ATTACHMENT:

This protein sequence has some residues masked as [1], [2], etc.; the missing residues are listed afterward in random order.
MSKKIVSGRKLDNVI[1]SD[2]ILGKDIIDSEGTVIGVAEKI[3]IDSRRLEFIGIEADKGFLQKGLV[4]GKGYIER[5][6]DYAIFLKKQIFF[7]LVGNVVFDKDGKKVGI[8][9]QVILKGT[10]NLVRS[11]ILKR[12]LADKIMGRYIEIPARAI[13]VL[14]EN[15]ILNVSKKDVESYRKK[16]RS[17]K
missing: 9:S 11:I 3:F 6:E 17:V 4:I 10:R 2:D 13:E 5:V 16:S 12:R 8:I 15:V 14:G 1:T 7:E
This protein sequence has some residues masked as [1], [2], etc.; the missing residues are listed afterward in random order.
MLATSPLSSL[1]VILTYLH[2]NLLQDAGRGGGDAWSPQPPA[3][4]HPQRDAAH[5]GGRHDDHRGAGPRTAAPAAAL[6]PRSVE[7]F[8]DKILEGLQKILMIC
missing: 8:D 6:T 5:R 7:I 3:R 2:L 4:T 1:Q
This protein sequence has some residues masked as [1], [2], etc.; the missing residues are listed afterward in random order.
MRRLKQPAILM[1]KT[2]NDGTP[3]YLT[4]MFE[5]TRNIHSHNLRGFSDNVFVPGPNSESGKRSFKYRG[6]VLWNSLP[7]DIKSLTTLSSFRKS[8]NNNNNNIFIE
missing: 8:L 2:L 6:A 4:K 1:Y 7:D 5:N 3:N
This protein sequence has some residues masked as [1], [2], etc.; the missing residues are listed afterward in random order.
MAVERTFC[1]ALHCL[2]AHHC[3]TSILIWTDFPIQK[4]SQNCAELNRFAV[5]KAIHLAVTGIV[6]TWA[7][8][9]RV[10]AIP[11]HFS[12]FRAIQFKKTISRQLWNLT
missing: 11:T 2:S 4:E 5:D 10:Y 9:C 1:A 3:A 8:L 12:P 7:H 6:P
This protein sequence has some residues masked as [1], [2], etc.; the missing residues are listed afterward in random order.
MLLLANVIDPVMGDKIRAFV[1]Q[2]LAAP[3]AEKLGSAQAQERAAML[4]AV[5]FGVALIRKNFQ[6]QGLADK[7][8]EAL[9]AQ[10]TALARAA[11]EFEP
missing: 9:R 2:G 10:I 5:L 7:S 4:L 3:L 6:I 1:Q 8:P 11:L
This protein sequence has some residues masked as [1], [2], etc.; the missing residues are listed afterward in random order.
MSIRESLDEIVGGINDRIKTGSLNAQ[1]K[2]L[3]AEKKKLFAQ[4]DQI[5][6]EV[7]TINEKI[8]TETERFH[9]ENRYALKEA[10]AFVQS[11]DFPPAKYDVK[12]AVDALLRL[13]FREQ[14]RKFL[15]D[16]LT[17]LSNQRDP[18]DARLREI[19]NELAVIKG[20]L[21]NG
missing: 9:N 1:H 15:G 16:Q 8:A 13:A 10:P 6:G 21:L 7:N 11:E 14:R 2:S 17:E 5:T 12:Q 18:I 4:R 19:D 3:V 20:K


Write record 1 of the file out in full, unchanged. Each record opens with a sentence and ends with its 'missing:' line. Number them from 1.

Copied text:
This protein sequence has some residues masked as [1], [2], etc.; the missing residues are listed afterward in random order.
MSKKIVSGRKLDNVI[1]SD[2]ILGKDIIDSEGTVIGVAEKI[3]IDSRRLEFIGIEADKGFLQKGLV[4]GKGYIER[5][6]DYAIFLKKQIFF[7]LVGNVVFDKDGKKVGI[8][9]QVILKGT[10]NLVRS[11]ILKR[12]LADKIMGRYIEIPARAI[13]VL[14]EN[15]ILNVSKKDVESYRKK[16]RS[17]K
missing: 9:S 11:I 3:F 6:E 17:V 4:I 10:R 2:D 13:E 5:V 16:S 12:R 8:I 15:V 14:G 1:T 7:E